13 – Again, sew into a size 8 seed bead on the outer edge of the beaded circle (ignore the tail thread again).
14 – Pick up 1 x size 11 seed bead and repeat steps 10 – 11 all the way round (both sides of the bead work will now match).
15 – With the needle exiting out of a size 8 seed bead pick up 3 x size 11 seed beads and sew into the next size 8 along. Pull the thread to tighten.
16 – Repeat step 15 all the way round.
17 – Move the needle though the bead work so that it is exiting out of the middle bead of one of the set of 3 seed beads just added – for a neater finish and because my faceted beads are translucent I lined this up with the hole on my bead. Pick up 6 x size 11 seed beads.
18 – Sew back into the same size 11 that you exited from but from the opposite direction. The new size 11 seed beads will form a loop.
19 – Sew though the bead work knotting as you go, repeating the knotting steps for the tail thread too – See below for instructions on how to knot your beading threads. Attach the earring hook and repeat all these steps again for the second earring.
How to securely knot threads in Beadweaving projects
1 – When you exit out of a bead push the needle vertically under the horizontal threads.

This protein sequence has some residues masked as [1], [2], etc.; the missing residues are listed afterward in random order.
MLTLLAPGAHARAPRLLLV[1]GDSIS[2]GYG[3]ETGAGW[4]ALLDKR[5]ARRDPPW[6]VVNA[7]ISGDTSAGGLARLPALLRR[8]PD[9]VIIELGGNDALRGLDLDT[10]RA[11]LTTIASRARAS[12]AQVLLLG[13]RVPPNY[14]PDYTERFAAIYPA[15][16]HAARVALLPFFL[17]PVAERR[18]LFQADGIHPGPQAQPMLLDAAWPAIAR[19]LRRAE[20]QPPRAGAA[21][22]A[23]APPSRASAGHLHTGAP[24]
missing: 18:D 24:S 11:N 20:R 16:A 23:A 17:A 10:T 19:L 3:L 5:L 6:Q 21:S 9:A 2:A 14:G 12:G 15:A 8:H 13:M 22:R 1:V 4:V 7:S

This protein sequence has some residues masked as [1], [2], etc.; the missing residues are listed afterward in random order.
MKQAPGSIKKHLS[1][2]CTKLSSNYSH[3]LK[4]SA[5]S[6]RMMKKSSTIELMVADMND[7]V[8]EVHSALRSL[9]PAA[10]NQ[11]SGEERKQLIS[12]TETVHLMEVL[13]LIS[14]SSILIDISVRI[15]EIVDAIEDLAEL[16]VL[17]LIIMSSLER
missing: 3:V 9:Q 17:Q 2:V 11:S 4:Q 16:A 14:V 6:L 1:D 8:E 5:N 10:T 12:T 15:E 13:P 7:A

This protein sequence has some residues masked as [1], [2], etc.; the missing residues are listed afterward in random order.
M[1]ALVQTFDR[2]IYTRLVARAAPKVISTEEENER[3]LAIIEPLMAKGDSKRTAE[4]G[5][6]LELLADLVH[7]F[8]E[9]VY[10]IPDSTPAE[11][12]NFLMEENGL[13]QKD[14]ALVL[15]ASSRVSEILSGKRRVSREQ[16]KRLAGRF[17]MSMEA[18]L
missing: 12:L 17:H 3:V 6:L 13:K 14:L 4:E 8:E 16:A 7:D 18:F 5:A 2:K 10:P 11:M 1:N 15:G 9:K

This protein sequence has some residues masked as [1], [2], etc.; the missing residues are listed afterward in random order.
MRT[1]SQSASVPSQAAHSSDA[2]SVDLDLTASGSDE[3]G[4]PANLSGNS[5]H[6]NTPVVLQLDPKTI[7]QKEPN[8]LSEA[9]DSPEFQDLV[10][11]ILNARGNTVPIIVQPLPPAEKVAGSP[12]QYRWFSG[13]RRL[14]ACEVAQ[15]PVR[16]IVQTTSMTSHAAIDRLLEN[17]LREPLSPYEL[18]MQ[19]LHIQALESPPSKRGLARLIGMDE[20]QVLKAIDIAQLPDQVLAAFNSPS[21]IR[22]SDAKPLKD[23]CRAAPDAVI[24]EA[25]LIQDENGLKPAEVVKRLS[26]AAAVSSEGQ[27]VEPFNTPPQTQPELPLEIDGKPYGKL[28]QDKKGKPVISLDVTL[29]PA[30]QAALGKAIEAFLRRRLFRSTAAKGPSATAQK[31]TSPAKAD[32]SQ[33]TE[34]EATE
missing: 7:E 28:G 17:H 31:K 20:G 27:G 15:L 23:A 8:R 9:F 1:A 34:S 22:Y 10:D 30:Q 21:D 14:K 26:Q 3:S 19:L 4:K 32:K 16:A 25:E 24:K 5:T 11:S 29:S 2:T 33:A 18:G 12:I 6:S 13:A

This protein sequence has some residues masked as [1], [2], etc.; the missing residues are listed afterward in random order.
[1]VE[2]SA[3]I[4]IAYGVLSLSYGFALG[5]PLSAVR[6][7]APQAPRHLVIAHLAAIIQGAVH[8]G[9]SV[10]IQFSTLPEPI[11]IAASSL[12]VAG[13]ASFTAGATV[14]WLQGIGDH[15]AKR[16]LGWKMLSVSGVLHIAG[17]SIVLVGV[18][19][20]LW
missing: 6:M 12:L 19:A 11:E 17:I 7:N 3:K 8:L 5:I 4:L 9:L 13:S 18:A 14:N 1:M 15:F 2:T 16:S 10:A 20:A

2 – Start to pull the thread through slowly until a little loop in left. Sew the needle through this loop and then continue to pull the thread tight so that the knot is formed. Sew through several beads repeating this step and repeat for the tail thread.
Top Tips for beginners to beadweaving –
- A good quality beading thread – I cannot stress how much harder it can be with a ‘soft’ thread. It is difficult to keep the tension right as it slips around and doesn’t hold it’s shape. The Wild fire that I choose to use is very strong and holds the shapes much better
- Good tension – Again this is partly down to the thread but also tighten that bead work as you go. It is near impossible to tighten once you are so far into a project.
- Start with an easier project if you are a beginner – following these instructions can be daunting and smaller projects gives quicker results and more confidence to go on.
- Don’t forget that it is only thread and beads – It can be taken apart and started again.
If you would rather watch this is video form then here it is –
I hope you have enjoyed this tutorial. Don’t forget that if you do make these earrings and share on Instagram or Facebook to tag me @theartisanduck
You make it read simple enough but….maybe some day I will give it a try.
It really isn’t too hard once you get the tension right. The beads tend to fall into place in the end even it looks an awful mess to begin with.
I actually recorded a video of myself making these earrings yesterday. If I ever figure out how to edit it and put it up I’ll let you know!
I’ve plucked up the courage to publish the Beadweaving video on my blog post. No pressure but if you fancy seeing just how easy these earring are then you can 🙂
That was a great tutorial! I appreciated the clear instructions and close-up pictures.
Thank you so much Anita. So glad that the photos are good – it’s can be tricky to get a clear shot!